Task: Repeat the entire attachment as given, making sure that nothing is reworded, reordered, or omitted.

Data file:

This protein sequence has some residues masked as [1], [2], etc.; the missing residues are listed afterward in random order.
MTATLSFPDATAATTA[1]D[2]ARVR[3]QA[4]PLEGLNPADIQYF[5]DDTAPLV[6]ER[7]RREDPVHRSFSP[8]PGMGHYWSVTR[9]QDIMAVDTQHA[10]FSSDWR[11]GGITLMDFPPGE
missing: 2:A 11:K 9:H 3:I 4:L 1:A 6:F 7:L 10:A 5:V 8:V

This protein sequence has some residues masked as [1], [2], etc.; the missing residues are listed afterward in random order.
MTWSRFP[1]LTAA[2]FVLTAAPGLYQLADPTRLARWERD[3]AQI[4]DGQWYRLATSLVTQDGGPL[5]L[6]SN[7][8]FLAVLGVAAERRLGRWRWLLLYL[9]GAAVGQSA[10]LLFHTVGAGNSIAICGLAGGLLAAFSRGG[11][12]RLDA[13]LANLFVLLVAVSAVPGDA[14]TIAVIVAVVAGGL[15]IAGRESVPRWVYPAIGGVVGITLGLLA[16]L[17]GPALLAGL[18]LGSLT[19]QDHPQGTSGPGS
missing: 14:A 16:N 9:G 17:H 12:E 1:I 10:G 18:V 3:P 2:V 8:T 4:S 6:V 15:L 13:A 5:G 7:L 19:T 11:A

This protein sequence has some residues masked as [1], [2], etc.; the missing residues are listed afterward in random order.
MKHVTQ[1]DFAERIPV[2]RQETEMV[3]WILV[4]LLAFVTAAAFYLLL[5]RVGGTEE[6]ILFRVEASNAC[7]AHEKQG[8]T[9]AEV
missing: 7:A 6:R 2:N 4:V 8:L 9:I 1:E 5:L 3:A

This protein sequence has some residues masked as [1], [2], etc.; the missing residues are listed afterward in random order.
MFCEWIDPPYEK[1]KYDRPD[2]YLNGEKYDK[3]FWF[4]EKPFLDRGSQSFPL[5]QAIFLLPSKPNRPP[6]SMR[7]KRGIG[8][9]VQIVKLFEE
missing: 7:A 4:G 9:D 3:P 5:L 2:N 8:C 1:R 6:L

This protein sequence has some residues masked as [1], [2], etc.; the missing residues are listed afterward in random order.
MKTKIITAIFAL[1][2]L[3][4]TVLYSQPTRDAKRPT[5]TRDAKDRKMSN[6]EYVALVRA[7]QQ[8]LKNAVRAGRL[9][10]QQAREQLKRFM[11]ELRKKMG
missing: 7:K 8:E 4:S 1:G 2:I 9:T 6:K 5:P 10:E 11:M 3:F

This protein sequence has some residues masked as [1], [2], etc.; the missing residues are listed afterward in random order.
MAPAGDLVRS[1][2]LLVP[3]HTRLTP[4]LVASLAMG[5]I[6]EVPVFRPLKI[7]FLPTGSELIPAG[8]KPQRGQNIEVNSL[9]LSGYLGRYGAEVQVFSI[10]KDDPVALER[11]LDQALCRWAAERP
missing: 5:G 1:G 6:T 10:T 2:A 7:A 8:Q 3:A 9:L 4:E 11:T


This protein sequence has some residues masked as [1], [2], etc.; the missing residues are listed afterward in random order.
MTATLSFPDATAATTA[1]D[2]ARVR[3]QA[4]PLEGLNPADIQYF[5]DDTAPLV[6]ER[7]RREDPVHRSFSP[8]PGMGHYWSVTR[9]QDIMAVDTQHA[10]FSSDWR[11]GGITLMDFPPGE
missing: 2:A 11:K 9:H 3:I 4:L 1:A 6:F 7:L 10:A 5:V 8:V

This protein sequence has some residues masked as [1], [2], etc.; the missing residues are listed afterward in random order.
MTWSRFP[1]LTAA[2]FVLTAAPGLYQLADPTRLARWERD[3]AQI[4]DGQWYRLATSLVTQDGGPL[5]L[6]SN[7][8]FLAVLGVAAERRLGRWRWLLLYL[9]GAAVGQSA[10]LLFHTVGAGNSIAICGLAGGLLAAFSRGG[11][12]RLDA[13]LANLFVLLVAVSAVPGDA[14]TIAVIVAVVAGGL[15]IAGRESVPRWVYPAIGGVVGITLGLLA[16]L[17]GPALLAGL[18]LGSLT[19]QDHPQGTSGPGS
missing: 14:A 16:N 9:G 17:H 12:E 1:I 10:G 18:V 3:P 2:V 8:T 4:S 6:V 15:L 13:A 5:G 7:L 19:T 11:A

This protein sequence has some residues masked as [1], [2], etc.; the missing residues are listed afterward in random order.
MKHVTQ[1]DFAERIPV[2]RQETEMV[3]WILV[4]LLAFVTAAAFYLLL[5]RVGGTEE[6]ILFRVEASNAC[7]AHEKQG[8]T[9]AEV
missing: 7:A 6:R 2:N 4:V 8:L 9:I 1:E 5:L 3:A

This protein sequence has some residues masked as [1], [2], etc.; the missing residues are listed afterward in random order.
MFCEWIDPPYEK[1]KYDRPD[2]YLNGEKYDK[3]FWF[4]EKPFLDRGSQSFPL[5]QAIFLLPSKPNRPP[6]SMR[7]KRGIG[8][9]VQIVKLFEE
missing: 7:A 4:G 9:D 3:P 5:L 2:N 8:C 1:R 6:L

This protein sequence has some residues masked as [1], [2], etc.; the missing residues are listed afterward in random order.
MKTKIITAIFAL[1][2]L[3][4]TVLYSQPTRDAKRPT[5]TRDAKDRKMSN[6]EYVALVRA[7]QQ[8]LKNAVRAGRL[9][10]QQAREQLKRFM[11]ELRKKMG
missing: 7:K 8:E 4:S 1:G 2:I 9:T 6:K 5:P 10:E 11:M 3:F

This protein sequence has some residues masked as [1], [2], etc.; the missing residues are listed afterward in random order.
MAPAGDLVRS[1][2]LLVP[3]HTRLTP[4]LVASLAMG[5]I[6]EVPVFRPLKI[7]FLPTGSELIPAG[8]KPQRGQNIEVNSL[9]LSGYLGRYGAEVQVFSI[10]KDDPVALER[11]LDQALCRWAAERP
missing: 5:G 1:G 6:T 10:T 2:A 7:A 8:Q 3:A 9:L 4:E 11:T